Perched on the end of the Dungeness Spit in Sequim, the New Dungeness Lighthouse is far from new. Yet today it is as remote and beautiful as it was more than 150 years ago. It’s worth a look the next time you’re visiting the Olympic Peninsula. Since the weather is supposed to be great during the next couple of weeks (at last!), plan a trip soon.
Dungeness Spit is the world’s longest natural sand spit, extending five miles into the Strait of Juan de Fuca (and growing every year). There is no quick way to get to the lighthouse at the end of the Spit – visitors must walk five miles to the end of the Spit and five miles back. Those who do are rewarded with stunning scenery, wonderful wildlife, fresh air, and peace.
A walk out to the New Dungeness Lighthouse is a fantastic way to celebrate a special occasion. It’s an incredible experience, even on the most blustery days. Once at the lighthouse, visitors are rewarded with amazing views from the top of the Lighthouse tower. On clear days, the Olympics, the North Cascades, and Mount Baker will knock your socks right off your feet.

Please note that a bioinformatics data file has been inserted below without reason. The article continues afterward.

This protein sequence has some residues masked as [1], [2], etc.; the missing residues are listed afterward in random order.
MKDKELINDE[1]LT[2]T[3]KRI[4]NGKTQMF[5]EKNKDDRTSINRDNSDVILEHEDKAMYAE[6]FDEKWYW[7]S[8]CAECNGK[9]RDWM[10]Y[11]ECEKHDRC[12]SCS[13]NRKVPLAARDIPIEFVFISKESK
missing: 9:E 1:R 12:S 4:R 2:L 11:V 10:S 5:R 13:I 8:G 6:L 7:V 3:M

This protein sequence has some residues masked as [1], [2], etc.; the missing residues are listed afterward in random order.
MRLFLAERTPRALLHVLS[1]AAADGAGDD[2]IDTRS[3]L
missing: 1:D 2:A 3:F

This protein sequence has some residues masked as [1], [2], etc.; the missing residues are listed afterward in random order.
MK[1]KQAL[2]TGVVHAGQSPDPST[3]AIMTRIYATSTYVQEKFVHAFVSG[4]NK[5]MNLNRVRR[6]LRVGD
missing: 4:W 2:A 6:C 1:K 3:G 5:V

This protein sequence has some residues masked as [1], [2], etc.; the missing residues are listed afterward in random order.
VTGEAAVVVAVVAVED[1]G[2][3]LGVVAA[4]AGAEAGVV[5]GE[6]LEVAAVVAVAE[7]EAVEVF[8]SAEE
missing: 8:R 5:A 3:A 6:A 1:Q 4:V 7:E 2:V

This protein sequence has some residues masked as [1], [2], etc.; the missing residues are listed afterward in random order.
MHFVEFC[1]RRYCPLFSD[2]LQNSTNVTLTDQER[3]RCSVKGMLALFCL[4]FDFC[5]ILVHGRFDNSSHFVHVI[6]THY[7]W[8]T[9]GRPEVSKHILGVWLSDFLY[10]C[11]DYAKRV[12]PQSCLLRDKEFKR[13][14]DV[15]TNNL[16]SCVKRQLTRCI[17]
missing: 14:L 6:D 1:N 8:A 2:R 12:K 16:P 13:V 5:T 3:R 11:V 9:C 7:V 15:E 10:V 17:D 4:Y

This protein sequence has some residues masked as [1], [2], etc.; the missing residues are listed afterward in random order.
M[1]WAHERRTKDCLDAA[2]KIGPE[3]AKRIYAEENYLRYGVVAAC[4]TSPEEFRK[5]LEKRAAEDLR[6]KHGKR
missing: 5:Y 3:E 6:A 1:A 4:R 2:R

Several picnic tables are located out by the lighthouse, and driftwood chairs are abundant on the beach. Picnics should include a bottle of Washington State Wine from the Olympic Peninsula – to celebrate your surroundings.
Celebrate the return trip with a stop at one of the nearby Olympic Peninsula, Washington State Wineries. Olympic Cellars, Harbinger Winery, Camaraderie Cellars, and Black Diamond Winery are all located in Port Angeles. All offer wine tasting.
It is possible to travel by boat to the New Dungeness Lighthouse. Advance notice must be given to the National Wildlife Refuge at 360.457.8451.
If you’re interested in becoming a volunteer lighthouse Keeper, please visit New Dungeness Lighthouse.